By state Rep. Jack O’Malley
Harsh winter conditions this past year ripped up our roads and left us with the question looming larger than ever: “What can we can do to get the road system repaired and maintained?”
It became clear we needed to get smart fast.
“Getting smart fast” began with 12 transportation committee hearings over seven weeks. We talked to everyone, public and private. If they were involved in roads, we invited them to come and give us their thoughts. How do you fix something if you don’t know how it works? We, as legislators, needed to know how building roads works and the outcome was a deep look at the process. Some true fixes became obvious.
I wanted to explain to people in straightforward language, no double talk, what we had learned about what it was going to take to fix the roads. So, this spring I embarked on a tour of open-to-all “roads town halls” all across Michigan – – in communities both large and not so large.
There is much we can do besides the old path of just raising taxes. How about good policy changes that get us spending smarter the money we get from, you, the taxpayer?
Here’s an idea: since most agree the worst roads are “local”– that is, from driveway to highway – – let’s take away procedural barriers preventing local governments from making repairs. Michigan is the most restrictive state in what we don’t allow locals to do. We need to join the other 49 and be more helpful in getting those local roads fixed.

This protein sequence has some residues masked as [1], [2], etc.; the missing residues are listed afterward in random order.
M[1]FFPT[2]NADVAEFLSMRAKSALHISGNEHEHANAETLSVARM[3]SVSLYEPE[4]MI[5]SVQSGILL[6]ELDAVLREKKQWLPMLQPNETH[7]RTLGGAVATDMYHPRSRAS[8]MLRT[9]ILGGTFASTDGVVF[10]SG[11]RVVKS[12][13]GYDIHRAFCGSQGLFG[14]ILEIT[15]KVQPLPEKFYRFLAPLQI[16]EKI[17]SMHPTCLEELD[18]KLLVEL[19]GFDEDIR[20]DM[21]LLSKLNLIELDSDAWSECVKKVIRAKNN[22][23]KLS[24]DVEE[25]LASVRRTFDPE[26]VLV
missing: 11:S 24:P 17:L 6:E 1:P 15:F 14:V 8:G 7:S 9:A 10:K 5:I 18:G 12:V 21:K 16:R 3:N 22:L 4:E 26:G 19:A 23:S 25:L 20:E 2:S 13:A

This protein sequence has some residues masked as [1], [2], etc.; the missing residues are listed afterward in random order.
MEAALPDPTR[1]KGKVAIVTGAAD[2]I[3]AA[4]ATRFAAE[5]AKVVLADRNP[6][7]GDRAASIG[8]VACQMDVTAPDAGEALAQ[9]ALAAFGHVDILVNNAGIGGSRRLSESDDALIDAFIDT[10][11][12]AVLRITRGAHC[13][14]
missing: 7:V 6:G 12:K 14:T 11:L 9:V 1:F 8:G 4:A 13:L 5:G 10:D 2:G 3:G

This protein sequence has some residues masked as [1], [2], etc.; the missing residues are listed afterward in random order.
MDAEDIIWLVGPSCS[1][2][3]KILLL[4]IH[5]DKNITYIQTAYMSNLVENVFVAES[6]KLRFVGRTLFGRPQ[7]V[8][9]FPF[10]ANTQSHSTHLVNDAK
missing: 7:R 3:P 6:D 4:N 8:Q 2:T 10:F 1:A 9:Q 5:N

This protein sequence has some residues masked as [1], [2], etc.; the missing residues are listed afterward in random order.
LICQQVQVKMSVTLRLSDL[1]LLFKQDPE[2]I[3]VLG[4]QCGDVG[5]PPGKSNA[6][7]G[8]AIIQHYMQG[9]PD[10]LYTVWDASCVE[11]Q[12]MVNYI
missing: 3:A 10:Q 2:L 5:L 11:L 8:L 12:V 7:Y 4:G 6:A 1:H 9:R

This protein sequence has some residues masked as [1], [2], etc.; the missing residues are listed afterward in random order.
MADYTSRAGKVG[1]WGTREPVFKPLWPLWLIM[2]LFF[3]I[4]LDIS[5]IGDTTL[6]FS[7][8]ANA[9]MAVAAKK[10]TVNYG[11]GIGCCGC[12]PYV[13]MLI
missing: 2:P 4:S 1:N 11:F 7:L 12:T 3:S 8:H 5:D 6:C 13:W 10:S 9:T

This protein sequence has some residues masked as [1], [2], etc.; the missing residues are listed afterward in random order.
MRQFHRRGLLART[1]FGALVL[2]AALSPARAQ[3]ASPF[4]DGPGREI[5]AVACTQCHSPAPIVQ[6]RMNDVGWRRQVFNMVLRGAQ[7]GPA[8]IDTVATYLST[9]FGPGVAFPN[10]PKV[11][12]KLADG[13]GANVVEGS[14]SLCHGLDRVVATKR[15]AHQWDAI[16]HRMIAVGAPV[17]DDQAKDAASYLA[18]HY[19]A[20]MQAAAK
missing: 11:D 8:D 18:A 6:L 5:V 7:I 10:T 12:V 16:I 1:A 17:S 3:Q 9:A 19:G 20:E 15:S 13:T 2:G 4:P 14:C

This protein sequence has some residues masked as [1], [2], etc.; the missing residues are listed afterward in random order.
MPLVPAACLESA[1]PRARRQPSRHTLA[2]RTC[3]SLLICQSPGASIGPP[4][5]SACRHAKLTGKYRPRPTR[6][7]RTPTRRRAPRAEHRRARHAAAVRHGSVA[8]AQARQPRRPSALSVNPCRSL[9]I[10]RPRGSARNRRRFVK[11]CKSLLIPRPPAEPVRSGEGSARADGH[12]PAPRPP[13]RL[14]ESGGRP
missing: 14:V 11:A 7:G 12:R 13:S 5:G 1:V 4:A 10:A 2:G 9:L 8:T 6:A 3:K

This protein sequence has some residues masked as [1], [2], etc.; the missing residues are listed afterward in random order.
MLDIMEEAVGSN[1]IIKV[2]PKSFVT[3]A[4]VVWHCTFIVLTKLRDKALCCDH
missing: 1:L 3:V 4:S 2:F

Let’s set up an innovation board that will work with MDOT to investigate new technologies and designs that might help us maintain what we fix.
Let’s make sure every tax dollar paid at the pump goes to the roads. Michigan has the eighth-highest taxes paid at the pump in the country. There’s $855 million annually ready to be added to road repairs in the House budget plan that makes that change. Sounds like a winner to me.
In every town hall, heads nod in agreement when I present these common-sense suggestions. But the governor’s 45-cent per gallon gas tax increase gets hooted down. There are so many ways we can stretch our existing dollars instead. It was amazing to me that this has never really been a serious part of the discussion until now.
I am thrilled the work from the House Transportation Committee that I chair is leading the way in the current discussion. As I have stated from the outset a plan is not just a budget. It is a quality budget with smart policy to make those dollars work harder and go farther.
After hours of study and committee hearings, 14 town halls and over 2,000 miles traveled, I have spread the word. Common sense has a strong foothold in the House Republican efforts to get our roads fixed without raising your taxes!
Let’s hope the governor sees the light.